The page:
The opinion of the court was delivered by: RICHARD P. CONABOY
On March 24, 1988, Plaintiff, Luke Van Scoy, while a senior at Pocono Mountain High School in Swiftwater, Pennsylvania, injured the middle and index fingers of his right hand, while using a band saw manufactured by the Defendant. The band saw had been purchased some four years previously by the school district and the Plaintiff was using it in the course of his studies as a student in the industrial arts department.
Plaintiff thereafter instituted this action seeking damages from the Defendant, claiming the right to recover under the product liability theory, alleging that the product was defective and under a negligence theory, claiming that the Defendant was negligent in the manufacture of the product and in their conduct in placing it on the market for use.
At the conclusion of the testimony, a normally used type of verdict slip was submitted to the jury. It contained nine questions. In answer to Question #2 "Did the Plaintiff, Luke Van Scoy, prove that the Defendant, Powermatic's, saw was defective", the jury responded "yes". In answer to Question #3 "If your answer to Question #2 was yes, was the defect a substantial factor in bringing about the injuries to the Plaintiff, Luke Van Scoy", the jury responded "no". In answer to Question #4 "Did the Plaintiff, Luke Van Scoy, prove that the Defendant, Powermatic, was negligent in putting the saw in question on the market", the jury answered "no". Having so answered the foregoing questions, and in conformity with instructions of the Court, the jury returned these responses to the Court as their verdict, and a verdict was thereupon entered in favor of the Defendant, Powermatic.
The Plaintiff has filed a motion seeking a new trial and cites five arguments in support of the motion. The Defendant has responded, contravening each of the arguments. For the reasons which follow, we will deny the motion for new trial.
The saw in question is a rather large piece of equipment which includes a table on which the material to be inserted into the saw is placed. The actual "saw" is a steel band which moves at a high rate of speed around a driving wheel and passes through an opening in the table with the teeth of the saw facing the operator. The product to be worked on is fed into the teeth of the saw by the operator. The project on which the Plaintiff was working was an effort to take a square block of wood and convert it to a round piece by cutting off the four square corners. The block of wood was approximately five inches in height and approximately four to five inches square. The machine was set so that certain roller guides would be placed slightly above the top of the piece on which the operator was working. The piece on which the operator was working would then be fed into the machine below the roller guide. Of particular interest in this case was a section of the blade above the roller guides described as being between one and a half and one and three quarter inches in length, which was also exposed with the teeth of the blade facing the operator. Significant issues in this case were whether there should have been a guard covering this upper exposed area and whether or not the Plaintiff's injured fingers entered into the upper exposed area or the area below the roller guides where the product was being fed.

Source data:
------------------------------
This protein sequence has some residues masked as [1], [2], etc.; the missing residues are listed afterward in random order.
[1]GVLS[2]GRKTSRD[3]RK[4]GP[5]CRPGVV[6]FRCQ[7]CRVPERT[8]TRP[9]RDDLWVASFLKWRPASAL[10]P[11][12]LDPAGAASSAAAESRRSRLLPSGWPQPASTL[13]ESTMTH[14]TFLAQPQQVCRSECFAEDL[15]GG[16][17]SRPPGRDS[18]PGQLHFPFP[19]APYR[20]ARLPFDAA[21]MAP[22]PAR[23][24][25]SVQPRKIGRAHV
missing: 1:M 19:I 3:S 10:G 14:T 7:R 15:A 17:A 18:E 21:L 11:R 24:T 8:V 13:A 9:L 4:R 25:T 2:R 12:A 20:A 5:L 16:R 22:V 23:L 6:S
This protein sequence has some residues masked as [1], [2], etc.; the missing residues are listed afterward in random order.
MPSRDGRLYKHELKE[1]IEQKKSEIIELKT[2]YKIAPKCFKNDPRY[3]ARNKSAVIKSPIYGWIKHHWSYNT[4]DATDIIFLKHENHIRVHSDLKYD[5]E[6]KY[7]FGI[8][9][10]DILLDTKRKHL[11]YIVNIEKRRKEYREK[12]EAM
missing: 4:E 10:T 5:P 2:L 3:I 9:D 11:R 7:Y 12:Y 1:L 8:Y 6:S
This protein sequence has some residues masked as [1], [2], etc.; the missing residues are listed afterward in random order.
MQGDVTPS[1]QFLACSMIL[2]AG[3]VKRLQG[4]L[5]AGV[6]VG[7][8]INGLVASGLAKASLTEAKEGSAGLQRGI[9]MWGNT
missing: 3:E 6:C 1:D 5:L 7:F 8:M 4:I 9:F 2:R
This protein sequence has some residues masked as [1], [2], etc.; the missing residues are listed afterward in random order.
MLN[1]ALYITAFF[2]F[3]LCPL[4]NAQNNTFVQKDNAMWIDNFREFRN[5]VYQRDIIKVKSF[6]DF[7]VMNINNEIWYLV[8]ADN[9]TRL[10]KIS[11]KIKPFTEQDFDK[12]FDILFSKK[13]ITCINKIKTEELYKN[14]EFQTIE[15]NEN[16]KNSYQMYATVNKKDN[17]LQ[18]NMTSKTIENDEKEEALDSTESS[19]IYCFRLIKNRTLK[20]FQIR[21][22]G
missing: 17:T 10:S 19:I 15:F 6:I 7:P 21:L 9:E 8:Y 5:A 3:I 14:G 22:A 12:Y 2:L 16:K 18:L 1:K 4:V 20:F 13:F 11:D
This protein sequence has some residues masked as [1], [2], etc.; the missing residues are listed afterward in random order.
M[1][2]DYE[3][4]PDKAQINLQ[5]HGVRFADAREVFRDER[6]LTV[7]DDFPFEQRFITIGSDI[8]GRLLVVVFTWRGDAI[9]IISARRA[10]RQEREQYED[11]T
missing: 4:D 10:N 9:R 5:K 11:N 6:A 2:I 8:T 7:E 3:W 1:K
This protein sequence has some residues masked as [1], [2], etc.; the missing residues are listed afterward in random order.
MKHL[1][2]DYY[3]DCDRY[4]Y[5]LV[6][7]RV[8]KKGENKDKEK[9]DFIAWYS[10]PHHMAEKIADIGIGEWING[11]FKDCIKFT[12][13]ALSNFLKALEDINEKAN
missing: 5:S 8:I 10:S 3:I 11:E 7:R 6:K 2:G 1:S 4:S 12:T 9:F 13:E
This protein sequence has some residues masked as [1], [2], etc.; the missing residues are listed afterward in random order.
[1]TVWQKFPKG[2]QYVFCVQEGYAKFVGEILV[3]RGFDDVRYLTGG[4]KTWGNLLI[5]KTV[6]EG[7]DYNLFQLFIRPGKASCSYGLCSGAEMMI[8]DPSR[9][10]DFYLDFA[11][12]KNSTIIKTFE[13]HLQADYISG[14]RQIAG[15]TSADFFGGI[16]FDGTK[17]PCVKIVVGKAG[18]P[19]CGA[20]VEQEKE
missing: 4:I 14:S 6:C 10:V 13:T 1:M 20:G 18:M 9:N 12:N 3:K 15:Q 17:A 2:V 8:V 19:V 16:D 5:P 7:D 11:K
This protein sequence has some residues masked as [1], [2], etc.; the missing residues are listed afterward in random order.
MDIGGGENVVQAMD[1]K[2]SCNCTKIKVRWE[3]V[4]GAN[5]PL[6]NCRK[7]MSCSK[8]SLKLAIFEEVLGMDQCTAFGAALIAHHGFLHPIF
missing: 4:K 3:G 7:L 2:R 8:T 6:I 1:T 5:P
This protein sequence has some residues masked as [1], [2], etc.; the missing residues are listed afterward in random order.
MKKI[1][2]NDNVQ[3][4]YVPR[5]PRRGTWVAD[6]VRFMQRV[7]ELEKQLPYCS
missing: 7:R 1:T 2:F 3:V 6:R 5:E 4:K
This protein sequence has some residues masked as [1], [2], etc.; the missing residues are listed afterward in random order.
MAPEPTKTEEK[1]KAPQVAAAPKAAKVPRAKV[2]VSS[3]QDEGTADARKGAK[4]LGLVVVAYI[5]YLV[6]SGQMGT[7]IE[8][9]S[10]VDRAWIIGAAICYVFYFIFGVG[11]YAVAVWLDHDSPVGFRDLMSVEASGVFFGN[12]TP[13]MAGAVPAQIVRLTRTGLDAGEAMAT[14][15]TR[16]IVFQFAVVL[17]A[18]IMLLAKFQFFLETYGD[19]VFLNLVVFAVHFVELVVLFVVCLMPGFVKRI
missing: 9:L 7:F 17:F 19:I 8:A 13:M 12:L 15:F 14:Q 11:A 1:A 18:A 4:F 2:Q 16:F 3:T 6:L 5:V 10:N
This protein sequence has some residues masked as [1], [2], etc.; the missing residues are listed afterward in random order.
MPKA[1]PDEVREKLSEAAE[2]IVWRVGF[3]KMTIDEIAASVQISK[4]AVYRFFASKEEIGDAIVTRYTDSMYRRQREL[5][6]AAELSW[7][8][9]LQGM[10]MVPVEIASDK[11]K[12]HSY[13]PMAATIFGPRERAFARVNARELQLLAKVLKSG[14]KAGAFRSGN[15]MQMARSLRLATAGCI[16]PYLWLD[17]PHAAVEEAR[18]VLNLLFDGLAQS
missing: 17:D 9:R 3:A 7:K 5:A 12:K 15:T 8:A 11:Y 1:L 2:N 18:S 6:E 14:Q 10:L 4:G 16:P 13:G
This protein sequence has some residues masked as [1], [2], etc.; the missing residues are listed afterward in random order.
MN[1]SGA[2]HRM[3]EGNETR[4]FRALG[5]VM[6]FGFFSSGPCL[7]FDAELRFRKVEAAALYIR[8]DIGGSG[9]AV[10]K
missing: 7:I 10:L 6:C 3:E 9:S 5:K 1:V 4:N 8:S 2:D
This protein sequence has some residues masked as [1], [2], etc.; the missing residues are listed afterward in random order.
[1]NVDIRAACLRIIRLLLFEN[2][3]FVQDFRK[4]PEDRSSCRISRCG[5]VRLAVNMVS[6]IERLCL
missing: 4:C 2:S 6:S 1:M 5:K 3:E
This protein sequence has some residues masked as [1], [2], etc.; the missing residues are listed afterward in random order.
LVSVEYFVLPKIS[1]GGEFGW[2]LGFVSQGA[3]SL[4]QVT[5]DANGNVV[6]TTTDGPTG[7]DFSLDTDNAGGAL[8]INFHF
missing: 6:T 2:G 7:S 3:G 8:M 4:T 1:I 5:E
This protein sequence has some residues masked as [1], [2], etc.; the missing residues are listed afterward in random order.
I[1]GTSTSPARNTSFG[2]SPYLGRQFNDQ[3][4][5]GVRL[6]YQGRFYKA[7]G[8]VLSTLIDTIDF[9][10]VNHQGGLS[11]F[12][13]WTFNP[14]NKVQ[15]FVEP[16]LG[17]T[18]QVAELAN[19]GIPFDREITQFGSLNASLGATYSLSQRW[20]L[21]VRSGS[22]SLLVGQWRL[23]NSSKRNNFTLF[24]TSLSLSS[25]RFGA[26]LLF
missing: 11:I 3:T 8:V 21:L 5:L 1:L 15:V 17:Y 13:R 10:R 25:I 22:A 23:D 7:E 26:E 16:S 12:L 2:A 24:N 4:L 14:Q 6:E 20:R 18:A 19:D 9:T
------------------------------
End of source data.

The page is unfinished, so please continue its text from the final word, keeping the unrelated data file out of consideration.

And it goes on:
The factual and legal issues surrounding both of these matters were hotly contested and there was conflicting testimony concerning each issue.